A direct-to-consumer startup delivering high-quality, California-made olive oils, Brightland aims to give home cooks honest, top-quality olive oil that is as elevated as it looks. Founded by Aishwarya Iyer in 2018, when she discovered not every bottle of EVOO is created equal. The company meticulously looked at all details of olive oil distribution, from harvesting to packaging. Brightland olive oil is made from hand-picked, organic heirloom olives and harvested early. Once milled, the Brightland olive oil is packaged in a UV-powder-coated glass bottle, protecting the contents from light damage. Brightland olive oil has a sharper, peppery taste than conventional olive oil and more polyphenols – the antioxidants linked to lowering cholesterol and blood pressure. Taste aside, we eat with our eyes, and Brightland wins at olive oil branding. With sleek labeling and custom artwork, the all-white bottle immediately differentiates the brand well before a consumer even tastes the product. Order Brightland olive oil and vinegar products through retailers such as Food52 and directly through brightland.co.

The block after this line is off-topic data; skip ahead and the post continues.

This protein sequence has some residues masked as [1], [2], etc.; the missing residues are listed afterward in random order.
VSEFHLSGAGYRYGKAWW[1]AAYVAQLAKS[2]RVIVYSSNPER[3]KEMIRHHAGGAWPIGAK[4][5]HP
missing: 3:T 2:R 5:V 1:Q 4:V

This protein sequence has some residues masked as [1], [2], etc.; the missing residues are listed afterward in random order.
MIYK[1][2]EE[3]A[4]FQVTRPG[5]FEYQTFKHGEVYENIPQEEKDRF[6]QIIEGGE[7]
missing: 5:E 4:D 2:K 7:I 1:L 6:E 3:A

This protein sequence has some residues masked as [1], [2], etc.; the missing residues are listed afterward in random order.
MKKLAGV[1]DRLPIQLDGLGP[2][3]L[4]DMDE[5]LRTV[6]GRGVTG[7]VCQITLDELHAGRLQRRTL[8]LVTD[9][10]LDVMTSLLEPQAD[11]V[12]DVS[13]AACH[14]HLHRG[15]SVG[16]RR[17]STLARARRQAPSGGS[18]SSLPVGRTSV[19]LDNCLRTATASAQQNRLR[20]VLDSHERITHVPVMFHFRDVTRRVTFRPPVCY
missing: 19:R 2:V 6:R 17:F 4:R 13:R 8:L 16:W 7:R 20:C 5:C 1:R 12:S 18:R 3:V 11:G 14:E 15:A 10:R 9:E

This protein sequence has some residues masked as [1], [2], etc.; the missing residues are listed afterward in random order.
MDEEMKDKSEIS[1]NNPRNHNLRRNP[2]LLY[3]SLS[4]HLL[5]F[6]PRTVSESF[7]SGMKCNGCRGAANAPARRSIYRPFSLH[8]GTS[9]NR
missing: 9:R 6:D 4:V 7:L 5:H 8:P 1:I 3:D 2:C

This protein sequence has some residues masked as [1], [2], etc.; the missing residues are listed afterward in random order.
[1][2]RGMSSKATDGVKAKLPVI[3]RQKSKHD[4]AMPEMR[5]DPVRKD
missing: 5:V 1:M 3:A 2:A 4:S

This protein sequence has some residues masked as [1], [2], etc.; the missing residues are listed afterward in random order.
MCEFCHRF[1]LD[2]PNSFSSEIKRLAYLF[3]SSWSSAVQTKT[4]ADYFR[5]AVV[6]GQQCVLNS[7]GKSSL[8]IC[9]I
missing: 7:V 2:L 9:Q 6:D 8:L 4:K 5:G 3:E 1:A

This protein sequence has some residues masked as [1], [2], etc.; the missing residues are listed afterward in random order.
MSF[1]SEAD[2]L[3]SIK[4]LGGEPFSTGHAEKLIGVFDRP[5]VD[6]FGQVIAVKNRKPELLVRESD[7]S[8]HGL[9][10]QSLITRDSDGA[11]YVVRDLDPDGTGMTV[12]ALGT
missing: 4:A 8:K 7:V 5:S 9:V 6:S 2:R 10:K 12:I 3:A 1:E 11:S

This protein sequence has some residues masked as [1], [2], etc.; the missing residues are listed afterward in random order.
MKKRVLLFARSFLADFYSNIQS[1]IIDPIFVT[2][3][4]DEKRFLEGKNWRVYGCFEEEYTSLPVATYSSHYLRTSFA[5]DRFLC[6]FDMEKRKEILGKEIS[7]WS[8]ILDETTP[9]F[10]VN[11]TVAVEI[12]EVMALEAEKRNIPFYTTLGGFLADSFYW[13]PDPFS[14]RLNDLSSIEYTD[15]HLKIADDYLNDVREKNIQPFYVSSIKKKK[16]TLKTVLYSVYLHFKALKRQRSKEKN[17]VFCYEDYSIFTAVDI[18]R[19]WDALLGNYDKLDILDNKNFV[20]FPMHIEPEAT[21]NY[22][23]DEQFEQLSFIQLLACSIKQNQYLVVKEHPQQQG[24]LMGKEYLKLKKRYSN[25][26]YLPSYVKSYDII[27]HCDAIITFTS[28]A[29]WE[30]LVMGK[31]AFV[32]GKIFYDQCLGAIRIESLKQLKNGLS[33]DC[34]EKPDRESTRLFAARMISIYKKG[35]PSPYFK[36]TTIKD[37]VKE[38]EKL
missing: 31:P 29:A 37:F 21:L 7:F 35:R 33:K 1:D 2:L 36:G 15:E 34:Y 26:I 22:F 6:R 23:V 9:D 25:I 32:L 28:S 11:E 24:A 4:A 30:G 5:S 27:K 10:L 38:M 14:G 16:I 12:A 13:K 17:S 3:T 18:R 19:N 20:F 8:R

Not every successful businesswoman has also mentored a Nobel Laureate, but that’s what Malala Fund co-founder, Shiza Shahid, was doing before launching kitchenware startup, Our Place. In 2016, newly married, Ms. Shahid found conventional cookware sets bulky, huge, and overwhelming. Along with her husband, Amir Tehrani, the couple spent two-years making sketches and working with product designers to create the Always Pan, a $145 multifunctional cookware item that has amassed a cult following. In April 2020, Oprah appointed the Always Pan one of her Favorite Things. Based in Los-Angeles, the company became profitable in April of last year (yes, during the pandemic!) and tracked to hit $20 million in revenue by the end of 2020. Learn more at fromourplace.com.